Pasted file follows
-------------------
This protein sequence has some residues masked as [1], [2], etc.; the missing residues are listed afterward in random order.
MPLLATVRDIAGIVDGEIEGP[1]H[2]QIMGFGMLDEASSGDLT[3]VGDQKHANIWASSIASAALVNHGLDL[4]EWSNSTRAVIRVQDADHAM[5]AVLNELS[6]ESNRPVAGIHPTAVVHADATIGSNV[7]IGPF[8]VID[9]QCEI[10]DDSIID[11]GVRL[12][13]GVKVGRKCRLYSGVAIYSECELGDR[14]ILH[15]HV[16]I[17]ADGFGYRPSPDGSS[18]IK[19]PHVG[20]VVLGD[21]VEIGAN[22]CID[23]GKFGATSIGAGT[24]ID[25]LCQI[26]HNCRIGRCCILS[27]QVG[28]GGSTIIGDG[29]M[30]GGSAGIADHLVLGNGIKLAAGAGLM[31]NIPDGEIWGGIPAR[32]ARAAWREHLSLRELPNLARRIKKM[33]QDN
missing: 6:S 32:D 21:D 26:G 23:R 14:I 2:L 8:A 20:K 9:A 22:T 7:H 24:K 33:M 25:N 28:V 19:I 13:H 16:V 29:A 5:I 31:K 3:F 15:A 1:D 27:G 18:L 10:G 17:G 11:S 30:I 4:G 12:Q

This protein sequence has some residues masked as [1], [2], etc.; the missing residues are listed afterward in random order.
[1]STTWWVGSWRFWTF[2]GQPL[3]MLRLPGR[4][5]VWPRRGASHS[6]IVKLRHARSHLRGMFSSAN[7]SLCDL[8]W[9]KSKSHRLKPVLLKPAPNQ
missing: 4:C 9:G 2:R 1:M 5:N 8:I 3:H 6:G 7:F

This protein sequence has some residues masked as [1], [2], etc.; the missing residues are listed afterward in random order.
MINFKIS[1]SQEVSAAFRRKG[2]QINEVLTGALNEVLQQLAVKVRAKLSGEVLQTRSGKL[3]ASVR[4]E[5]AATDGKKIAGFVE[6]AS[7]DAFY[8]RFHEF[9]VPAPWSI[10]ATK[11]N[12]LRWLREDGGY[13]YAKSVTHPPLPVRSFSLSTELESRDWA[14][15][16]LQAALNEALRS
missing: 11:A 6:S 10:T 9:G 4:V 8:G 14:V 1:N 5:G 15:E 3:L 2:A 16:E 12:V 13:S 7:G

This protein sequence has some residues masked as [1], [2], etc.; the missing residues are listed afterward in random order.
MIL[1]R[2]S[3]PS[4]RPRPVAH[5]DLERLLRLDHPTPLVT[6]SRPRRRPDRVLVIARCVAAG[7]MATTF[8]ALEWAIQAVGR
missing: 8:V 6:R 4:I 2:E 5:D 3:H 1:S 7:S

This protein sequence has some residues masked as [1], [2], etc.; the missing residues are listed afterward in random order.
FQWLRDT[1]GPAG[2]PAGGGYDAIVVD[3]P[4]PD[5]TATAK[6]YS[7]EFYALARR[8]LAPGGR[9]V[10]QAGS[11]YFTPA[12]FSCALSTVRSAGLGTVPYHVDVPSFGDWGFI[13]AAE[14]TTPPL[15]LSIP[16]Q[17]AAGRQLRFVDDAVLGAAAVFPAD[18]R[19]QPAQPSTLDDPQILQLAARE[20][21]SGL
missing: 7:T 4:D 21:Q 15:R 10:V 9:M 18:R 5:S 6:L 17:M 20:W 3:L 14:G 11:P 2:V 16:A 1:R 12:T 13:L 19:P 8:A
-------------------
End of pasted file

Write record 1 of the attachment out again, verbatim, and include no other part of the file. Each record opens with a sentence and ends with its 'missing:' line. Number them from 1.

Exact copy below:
This protein sequence has some residues masked as [1], [2], etc.; the missing residues are listed afterward in random order.
MPLLATVRDIAGIVDGEIEGP[1]H[2]QIMGFGMLDEASSGDLT[3]VGDQKHANIWASSIASAALVNHGLDL[4]EWSNSTRAVIRVQDADHAM[5]AVLNELS[6]ESNRPVAGIHPTAVVHADATIGSNV[7]IGPF[8]VID[9]QCEI[10]DDSIID[11]GVRL[12][13]GVKVGRKCRLYSGVAIYSECELGDR[14]ILH[15]HV[16]I[17]ADGFGYRPSPDGSS[18]IK[19]PHVG[20]VVLGD[21]VEIGAN[22]CID[23]GKFGATSIGAGT[24]ID[25]LCQI[26]HNCRIGRCCILS[27]QVG[28]GGSTIIGDG[29]M[30]GGSAGIADHLVLGNGIKLAAGAGLM[31]NIPDGEIWGGIPAR[32]ARAAWREHLSLRELPNLARRIKKM[33]QDN
missing: 6:S 32:D 21:D 26:G 23:R 14:I 2:L 8:A 20:K 9:A 22:T 7:H 24:K 33:M 25:N 28:V 19:I 13:H 16:V 29:A 5:I 31:K 3:F 15:A 1:D 27:G 18:L 10:G 17:G 11:S 30:I 4:G 12:Q